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surfdoc
July 6th, 2008, 05:40 PM
Hi,

I'm wanting to add some automatic file deletion in to a bash script. All the files and directories I want to delete begin with $ or #. I was wondering if its as simple as:

rm -rf $*
rm -rf #*

however I wasn't sure whether these were special characters. I'm afraid I might delete more than I bargained for, so I haven't wanted to try my usual trial and "error" approach (The potential error around a line of script that looks rather like rm -rf * gives me the hebejebies). Can anyone give me some pointers on this?

Ta

CptPicard
July 6th, 2008, 05:47 PM
$* means "all command line parameters" so yeah, that's a huge hole :)

nvteighen
July 6th, 2008, 05:55 PM
(...) I'm afraid I might delete more than I bargained for, so I haven't wanted to try my usual trial and "error" approach (The potential error around a line of script that looks rather like rm -rf * gives me the hebejebies). (...)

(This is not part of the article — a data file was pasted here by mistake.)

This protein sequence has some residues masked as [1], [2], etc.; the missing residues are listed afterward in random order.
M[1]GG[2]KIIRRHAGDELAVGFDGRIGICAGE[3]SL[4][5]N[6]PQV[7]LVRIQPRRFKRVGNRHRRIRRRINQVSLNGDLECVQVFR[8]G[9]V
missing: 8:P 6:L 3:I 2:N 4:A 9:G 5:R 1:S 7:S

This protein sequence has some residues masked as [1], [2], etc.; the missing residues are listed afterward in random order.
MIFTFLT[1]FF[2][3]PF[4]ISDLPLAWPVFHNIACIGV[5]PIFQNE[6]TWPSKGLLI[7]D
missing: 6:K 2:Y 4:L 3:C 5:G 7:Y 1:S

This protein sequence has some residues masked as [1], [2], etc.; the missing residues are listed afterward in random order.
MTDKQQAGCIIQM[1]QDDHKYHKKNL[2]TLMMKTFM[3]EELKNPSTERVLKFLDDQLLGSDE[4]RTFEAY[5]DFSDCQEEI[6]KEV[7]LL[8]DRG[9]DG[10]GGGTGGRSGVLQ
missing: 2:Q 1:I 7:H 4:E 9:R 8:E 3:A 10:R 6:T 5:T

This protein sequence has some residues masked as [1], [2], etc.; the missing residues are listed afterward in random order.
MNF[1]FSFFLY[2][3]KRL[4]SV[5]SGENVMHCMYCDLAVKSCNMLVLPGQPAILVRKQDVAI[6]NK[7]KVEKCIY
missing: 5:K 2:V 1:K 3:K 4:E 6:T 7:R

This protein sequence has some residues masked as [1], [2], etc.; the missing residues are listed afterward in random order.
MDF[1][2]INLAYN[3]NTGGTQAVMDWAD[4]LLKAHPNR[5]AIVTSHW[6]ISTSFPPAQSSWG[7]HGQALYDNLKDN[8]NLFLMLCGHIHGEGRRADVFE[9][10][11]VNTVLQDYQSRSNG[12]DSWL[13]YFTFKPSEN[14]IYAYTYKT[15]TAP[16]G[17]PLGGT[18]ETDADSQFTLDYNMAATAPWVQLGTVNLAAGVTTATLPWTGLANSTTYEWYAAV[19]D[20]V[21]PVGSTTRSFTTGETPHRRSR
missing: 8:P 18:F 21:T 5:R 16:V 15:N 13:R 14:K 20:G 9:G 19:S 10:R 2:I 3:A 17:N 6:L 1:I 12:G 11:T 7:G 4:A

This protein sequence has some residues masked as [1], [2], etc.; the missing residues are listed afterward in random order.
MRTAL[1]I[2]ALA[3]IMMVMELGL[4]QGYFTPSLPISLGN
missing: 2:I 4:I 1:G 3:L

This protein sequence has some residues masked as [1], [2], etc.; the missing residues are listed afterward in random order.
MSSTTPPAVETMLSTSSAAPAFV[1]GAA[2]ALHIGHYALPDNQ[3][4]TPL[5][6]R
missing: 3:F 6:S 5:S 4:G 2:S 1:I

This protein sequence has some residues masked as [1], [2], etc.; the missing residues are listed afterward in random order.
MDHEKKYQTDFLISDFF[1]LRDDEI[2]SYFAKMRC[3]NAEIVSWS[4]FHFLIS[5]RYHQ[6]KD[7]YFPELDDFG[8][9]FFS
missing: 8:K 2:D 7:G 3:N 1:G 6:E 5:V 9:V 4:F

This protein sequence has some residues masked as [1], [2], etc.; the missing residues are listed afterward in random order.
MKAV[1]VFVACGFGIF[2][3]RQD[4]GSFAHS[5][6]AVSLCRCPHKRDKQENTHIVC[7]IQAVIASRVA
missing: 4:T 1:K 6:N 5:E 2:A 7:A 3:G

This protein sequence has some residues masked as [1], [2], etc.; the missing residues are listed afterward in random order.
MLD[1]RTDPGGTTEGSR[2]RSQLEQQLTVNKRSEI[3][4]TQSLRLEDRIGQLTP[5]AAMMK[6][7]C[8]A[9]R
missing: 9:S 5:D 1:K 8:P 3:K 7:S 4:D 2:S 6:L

For your tests, I think you could create a bunch of files inside of a directory without write permissions. If the script works, you'll get a "Permission denied" error, if it doesn't find the files, you'll get "File not found" instead. This way, you'll be safe from deleting something wrong... I guess... :p

LinuX-M@n1@k
July 6th, 2008, 07:44 PM
I believe "\$*" and "\#*" would do the trick, but for more safety use nvteighen's advice.

Both $ and # are special characters:
$ - indicates the value the variable holds
# - comment
Correct me if I'm wrong.

http://tldp.org/LDP/abs/html/special-chars.html

surfdoc
July 6th, 2008, 08:19 PM
Thanks guys - escaping the characters does seem like the obvious option. Still a little nervous tho. I suppose I could remove the -f and then it would prompt for each file ?

henchman
July 6th, 2008, 08:20 PM
right-o :)

Can+~
July 7th, 2008, 12:07 AM
Use the -i flag so it will prompt for every removal, thus, making sure you're not deleting anything important.